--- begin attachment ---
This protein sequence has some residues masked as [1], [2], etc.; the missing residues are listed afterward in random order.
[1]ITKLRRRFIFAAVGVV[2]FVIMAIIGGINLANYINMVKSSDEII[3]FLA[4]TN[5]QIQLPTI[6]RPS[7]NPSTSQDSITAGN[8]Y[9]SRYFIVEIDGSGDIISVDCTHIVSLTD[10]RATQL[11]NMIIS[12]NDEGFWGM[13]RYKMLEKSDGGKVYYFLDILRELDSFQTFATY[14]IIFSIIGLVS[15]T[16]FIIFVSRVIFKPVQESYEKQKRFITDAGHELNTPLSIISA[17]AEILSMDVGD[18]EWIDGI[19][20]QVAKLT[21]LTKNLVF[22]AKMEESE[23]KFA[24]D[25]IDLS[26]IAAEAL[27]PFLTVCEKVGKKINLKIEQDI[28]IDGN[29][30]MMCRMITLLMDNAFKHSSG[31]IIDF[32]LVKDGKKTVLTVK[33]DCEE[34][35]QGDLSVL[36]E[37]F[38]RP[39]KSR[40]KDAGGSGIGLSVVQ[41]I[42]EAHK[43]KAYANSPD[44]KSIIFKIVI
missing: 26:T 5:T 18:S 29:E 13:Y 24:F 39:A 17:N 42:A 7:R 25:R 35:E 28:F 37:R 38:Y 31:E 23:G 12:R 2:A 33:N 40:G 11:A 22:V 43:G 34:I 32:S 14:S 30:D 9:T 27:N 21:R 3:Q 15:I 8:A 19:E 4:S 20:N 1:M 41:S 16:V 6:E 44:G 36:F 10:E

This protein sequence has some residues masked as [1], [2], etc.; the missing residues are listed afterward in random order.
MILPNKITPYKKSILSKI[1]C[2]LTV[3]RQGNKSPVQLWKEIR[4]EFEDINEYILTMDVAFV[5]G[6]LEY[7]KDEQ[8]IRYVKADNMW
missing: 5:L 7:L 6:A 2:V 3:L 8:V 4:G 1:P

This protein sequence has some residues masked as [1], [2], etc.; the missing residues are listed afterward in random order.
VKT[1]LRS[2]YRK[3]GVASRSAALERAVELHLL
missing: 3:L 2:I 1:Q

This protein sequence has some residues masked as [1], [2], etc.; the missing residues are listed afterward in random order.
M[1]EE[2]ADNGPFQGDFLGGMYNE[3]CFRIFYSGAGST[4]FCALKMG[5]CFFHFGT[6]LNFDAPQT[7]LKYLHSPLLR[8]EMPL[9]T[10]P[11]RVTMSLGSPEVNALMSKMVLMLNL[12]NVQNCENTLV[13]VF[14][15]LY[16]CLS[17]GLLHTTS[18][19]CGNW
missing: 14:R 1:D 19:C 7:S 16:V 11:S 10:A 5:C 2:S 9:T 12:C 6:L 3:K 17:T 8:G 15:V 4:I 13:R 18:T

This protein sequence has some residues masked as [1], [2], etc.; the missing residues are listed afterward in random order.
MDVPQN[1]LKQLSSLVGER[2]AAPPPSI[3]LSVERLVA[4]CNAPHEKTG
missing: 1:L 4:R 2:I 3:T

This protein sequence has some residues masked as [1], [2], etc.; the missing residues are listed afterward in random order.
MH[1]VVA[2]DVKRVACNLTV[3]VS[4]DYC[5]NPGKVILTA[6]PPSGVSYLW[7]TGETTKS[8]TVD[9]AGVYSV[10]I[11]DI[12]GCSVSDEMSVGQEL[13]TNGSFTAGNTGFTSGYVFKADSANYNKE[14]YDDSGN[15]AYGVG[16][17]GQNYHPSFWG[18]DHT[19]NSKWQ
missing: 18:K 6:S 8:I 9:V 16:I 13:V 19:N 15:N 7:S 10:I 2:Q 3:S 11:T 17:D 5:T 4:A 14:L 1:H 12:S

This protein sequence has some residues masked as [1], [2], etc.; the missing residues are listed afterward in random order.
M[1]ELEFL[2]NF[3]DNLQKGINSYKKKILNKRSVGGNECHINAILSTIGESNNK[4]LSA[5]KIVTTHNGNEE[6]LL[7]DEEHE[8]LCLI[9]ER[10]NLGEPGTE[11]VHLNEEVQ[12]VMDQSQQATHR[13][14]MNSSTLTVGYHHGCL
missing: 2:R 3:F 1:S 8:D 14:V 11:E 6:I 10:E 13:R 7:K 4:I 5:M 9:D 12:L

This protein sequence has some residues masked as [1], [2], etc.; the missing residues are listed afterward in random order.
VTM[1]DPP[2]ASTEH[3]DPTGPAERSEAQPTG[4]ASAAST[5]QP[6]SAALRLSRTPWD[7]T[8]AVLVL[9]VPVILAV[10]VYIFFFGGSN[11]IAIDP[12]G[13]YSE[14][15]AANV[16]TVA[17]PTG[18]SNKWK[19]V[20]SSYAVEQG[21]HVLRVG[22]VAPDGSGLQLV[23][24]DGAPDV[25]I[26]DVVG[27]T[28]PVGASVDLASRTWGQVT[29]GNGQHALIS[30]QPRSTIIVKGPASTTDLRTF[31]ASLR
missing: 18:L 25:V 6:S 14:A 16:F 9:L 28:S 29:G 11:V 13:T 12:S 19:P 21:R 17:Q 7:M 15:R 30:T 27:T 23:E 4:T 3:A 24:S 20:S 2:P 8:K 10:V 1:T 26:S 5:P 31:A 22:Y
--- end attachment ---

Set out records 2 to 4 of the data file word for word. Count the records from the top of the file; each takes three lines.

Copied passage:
This protein sequence has some residues masked as [1], [2], etc.; the missing residues are listed afterward in random order.
MILPNKITPYKKSILSKI[1]C[2]LTV[3]RQGNKSPVQLWKEIR[4]EFEDINEYILTMDVAFV[5]G[6]LEY[7]KDEQ[8]IRYVKADNMW
missing: 5:L 7:L 6:A 2:V 3:L 8:V 4:G 1:P

This protein sequence has some residues masked as [1], [2], etc.; the missing residues are listed afterward in random order.
VKT[1]LRS[2]YRK[3]GVASRSAALERAVELHLL
missing: 3:L 2:I 1:Q

This protein sequence has some residues masked as [1], [2], etc.; the missing residues are listed afterward in random order.
M[1]EE[2]ADNGPFQGDFLGGMYNE[3]CFRIFYSGAGST[4]FCALKMG[5]CFFHFGT[6]LNFDAPQT[7]LKYLHSPLLR[8]EMPL[9]T[10]P[11]RVTMSLGSPEVNALMSKMVLMLNL[12]NVQNCENTLV[13]VF[14][15]LY[16]CLS[17]GLLHTTS[18][19]CGNW
missing: 14:R 1:D 19:C 7:S 16:V 11:S 10:A 5:C 2:S 9:T 12:C 6:L 3:K 17:T 8:G 15:V 4:I 13:R 18:T